We take troubled children - do you?

7th November 2003 at 00:00
The recent Green Paper, Every Child Matters, was produced as a response to the Victoria Climbie inquiry and proposes a range of measures to reform and improve children's care. Its laudable aim is to "reduce the numbers of children who experience educational failure, engage in offending or anti-social behaviour, suffer from ill-health, or become teenage parents".

One of its proposals is to develop a new breed of "full service extended" (FSE) schools, that will stay open beyond normal hours and offer a range of support services for children and families. It promises at least one of these in each local education authority by 2006. My school has been designated as the extended school in our authority.

But the idea is not really new. In fact my own school was built and designed as a community school in 1976. Social Services had offices here and there was a day centre and nursery on the site along with several other services. Today, only the nursery survives. We need to ensure that the latest initiative does not go the same way - there must be a long-term commitment to fund it.

Ours is an inclusive school that welcomes all pupils from our local community. Admissions are open and no child is turned away if we have space. In order to meet pupils' needs, we have a range of adults who provide extra support both inside and outside the classroom. We have been able to fund these services from a variety of sources and create a real "extended" school.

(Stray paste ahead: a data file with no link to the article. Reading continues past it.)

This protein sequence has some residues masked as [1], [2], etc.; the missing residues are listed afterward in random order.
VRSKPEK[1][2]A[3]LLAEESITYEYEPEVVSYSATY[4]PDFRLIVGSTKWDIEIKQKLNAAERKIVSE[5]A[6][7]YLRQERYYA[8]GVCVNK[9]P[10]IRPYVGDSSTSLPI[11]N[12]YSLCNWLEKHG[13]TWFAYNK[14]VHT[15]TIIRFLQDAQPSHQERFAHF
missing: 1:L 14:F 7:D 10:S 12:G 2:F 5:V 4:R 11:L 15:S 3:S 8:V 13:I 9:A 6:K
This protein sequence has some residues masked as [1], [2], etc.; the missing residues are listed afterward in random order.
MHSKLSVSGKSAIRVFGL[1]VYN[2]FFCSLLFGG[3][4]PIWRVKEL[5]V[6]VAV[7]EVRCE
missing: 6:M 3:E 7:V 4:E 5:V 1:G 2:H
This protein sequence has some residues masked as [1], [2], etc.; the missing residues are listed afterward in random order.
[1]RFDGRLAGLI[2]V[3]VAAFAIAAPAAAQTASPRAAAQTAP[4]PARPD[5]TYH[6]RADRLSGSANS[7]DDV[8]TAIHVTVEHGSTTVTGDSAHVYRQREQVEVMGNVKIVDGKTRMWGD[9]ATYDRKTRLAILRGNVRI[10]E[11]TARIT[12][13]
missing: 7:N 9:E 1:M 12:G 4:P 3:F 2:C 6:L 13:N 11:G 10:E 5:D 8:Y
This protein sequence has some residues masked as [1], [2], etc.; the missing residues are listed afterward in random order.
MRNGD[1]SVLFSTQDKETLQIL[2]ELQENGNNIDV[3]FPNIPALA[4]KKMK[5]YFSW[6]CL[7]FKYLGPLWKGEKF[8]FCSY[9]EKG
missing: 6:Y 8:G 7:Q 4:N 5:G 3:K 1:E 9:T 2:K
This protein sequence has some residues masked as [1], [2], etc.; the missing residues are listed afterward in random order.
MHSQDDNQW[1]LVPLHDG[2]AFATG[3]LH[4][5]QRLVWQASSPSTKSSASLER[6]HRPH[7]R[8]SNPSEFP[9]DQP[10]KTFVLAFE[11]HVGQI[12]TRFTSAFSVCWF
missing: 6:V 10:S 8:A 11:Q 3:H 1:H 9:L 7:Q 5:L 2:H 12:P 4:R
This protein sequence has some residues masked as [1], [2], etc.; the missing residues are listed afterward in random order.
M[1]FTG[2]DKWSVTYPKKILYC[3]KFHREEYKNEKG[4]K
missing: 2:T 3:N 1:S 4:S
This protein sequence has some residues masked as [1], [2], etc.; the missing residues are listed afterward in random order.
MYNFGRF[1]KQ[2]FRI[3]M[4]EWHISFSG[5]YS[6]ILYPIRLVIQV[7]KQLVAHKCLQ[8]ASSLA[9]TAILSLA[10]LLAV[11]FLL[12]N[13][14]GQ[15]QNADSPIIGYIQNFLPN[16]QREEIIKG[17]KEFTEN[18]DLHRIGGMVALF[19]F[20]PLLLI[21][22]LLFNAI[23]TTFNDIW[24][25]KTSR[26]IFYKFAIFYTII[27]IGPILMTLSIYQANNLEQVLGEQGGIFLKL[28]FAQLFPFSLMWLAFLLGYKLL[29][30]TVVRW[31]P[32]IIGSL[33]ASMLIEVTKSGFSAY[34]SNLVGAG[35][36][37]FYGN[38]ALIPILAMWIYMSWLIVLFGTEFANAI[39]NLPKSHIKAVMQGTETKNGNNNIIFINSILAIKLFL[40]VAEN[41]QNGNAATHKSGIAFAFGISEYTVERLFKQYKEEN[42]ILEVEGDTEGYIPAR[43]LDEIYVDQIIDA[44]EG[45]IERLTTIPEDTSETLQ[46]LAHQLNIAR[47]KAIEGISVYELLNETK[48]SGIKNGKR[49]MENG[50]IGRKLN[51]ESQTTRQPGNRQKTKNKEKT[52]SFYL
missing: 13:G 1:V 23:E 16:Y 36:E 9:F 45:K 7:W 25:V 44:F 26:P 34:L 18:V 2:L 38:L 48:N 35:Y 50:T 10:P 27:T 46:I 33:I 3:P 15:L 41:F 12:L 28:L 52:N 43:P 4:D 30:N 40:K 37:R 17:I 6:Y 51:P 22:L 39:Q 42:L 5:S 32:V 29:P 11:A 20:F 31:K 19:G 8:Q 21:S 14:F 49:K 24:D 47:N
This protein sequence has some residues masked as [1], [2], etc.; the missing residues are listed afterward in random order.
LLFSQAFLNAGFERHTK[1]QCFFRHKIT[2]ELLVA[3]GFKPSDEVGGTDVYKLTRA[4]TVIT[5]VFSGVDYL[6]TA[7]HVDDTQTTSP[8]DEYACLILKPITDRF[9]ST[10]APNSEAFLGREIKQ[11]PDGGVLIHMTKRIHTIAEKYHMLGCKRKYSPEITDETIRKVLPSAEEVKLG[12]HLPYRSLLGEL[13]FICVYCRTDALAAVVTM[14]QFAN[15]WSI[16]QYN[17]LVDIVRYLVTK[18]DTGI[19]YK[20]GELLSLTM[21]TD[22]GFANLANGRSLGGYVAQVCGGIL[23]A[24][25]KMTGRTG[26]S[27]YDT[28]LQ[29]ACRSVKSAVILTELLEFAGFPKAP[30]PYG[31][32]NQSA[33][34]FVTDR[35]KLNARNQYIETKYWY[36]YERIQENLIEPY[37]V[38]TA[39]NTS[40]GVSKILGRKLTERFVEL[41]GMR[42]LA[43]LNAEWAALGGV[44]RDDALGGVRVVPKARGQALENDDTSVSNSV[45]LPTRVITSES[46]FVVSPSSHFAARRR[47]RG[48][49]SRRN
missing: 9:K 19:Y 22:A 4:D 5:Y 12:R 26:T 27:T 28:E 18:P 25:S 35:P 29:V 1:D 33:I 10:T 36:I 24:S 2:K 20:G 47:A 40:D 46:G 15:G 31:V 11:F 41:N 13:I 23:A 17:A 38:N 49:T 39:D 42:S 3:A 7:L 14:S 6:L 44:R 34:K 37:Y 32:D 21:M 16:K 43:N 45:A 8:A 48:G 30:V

My school has been allocated pound;120,000 to run the extended services this year. Whilst this looks generous, it does not take into consideration the fact that we lost more than pound;350,000 in April through changes in the distribution of standards fund grants, previously used to fund many of these services. The excitement of being named as FSE school for our area faded somewhat when we realised we were expected to not only maintain our current services but to expand them, all with far less money than we had before.

I have yet to understand how extended schools fit in with current educational thinking. Whose agenda was it to create them anyway? The department for education, health or social services? The Government also seems unclear how its proposals are to be implemented.

The policy of creating more specialist schools, faith schools and city academies - which in many cases actively promote selection - also seems to run counter to the inclusive ethos behind extended schools. A system that selects and segregates cannot serve the whole local community. Many schools, given the option, will not take a troubled child. They will not select the one who has no family support, who needs a huge amount of in-school help and who is not going to achieve good results. These are the pupils who are passed from pillar to post and from school to school. Choice is not an option for them.

The Green Paper is essential reading for everyone involved in supporting young people and their families. The vision is there, but its joined-up thinking needs to be further developed. Ministers urgently need to re-examine their polices on secondary education and understand the social barriers that they perpetuate. If we really want inclusion we have to be open and honest and do whatever is necessary to support the most disadvantaged people in our communities.

Kenny Frederick is headteacher of George Green's comprehensive school in Tower Hamlets, east London

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